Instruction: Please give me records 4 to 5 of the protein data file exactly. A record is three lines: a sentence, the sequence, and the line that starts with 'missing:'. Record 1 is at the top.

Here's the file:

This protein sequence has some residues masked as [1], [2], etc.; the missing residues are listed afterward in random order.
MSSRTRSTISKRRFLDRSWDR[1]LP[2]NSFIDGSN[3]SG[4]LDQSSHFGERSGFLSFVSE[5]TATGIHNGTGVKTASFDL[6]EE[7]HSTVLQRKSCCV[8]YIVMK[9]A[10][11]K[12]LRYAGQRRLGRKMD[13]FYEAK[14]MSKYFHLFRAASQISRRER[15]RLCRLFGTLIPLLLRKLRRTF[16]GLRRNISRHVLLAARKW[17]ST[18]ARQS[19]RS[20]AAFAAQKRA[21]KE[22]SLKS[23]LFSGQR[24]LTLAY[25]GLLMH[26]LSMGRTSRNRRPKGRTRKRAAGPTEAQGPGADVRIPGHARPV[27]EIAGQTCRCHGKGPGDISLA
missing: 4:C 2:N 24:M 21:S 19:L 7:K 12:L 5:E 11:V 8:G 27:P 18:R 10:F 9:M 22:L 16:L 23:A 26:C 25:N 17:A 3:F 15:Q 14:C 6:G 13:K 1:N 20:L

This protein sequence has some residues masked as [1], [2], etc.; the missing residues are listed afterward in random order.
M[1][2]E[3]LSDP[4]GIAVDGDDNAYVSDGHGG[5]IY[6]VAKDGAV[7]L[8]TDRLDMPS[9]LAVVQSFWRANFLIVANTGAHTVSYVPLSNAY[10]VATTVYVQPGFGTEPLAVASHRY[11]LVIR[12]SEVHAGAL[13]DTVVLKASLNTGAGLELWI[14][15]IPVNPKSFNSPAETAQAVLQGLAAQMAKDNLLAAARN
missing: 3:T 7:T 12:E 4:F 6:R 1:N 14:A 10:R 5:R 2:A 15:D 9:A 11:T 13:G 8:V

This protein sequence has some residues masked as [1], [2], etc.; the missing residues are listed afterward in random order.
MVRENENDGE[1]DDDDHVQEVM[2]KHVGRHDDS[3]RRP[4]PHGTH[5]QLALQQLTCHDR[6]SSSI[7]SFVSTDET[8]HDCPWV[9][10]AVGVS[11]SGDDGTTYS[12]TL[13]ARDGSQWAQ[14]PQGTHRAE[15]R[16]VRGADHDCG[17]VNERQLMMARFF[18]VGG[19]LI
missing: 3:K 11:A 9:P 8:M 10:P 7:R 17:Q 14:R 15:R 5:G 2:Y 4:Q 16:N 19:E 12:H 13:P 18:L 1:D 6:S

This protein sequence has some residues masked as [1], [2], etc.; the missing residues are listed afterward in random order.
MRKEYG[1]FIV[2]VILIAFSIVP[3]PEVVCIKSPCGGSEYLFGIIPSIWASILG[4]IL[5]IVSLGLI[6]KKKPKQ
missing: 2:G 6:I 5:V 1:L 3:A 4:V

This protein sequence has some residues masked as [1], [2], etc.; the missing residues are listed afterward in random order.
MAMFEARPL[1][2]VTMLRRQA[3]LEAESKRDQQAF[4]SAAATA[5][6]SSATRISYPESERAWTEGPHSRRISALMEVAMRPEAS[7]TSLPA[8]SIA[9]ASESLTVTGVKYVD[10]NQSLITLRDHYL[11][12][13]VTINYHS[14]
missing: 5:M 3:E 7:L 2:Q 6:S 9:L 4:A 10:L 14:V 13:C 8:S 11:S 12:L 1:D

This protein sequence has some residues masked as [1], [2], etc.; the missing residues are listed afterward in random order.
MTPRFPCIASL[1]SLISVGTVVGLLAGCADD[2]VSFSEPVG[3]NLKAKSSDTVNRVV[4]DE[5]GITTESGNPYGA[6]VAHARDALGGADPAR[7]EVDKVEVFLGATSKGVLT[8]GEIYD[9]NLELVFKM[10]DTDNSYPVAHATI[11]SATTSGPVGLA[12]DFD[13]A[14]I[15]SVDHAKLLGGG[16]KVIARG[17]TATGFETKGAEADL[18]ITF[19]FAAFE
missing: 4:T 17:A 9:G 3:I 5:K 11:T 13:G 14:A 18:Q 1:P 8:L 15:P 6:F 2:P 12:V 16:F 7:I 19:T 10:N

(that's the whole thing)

This protein sequence has some residues masked as [1], [2], etc.; the missing residues are listed afterward in random order.
MRKEYG[1]FIV[2]VILIAFSIVP[3]PEVVCIKSPCGGSEYLFGIIPSIWASILG[4]IL[5]IVSLGLI[6]KKKPKQ
missing: 2:G 6:I 5:V 1:L 3:A 4:V

This protein sequence has some residues masked as [1], [2], etc.; the missing residues are listed afterward in random order.
MAMFEARPL[1][2]VTMLRRQA[3]LEAESKRDQQAF[4]SAAATA[5][6]SSATRISYPESERAWTEGPHSRRISALMEVAMRPEAS[7]TSLPA[8]SIA[9]ASESLTVTGVKYVD[10]NQSLITLRDHYL[11][12][13]VTINYHS[14]
missing: 5:M 3:E 7:L 2:Q 6:S 9:L 4:A 10:L 14:V 13:C 8:S 11:S 12:L 1:D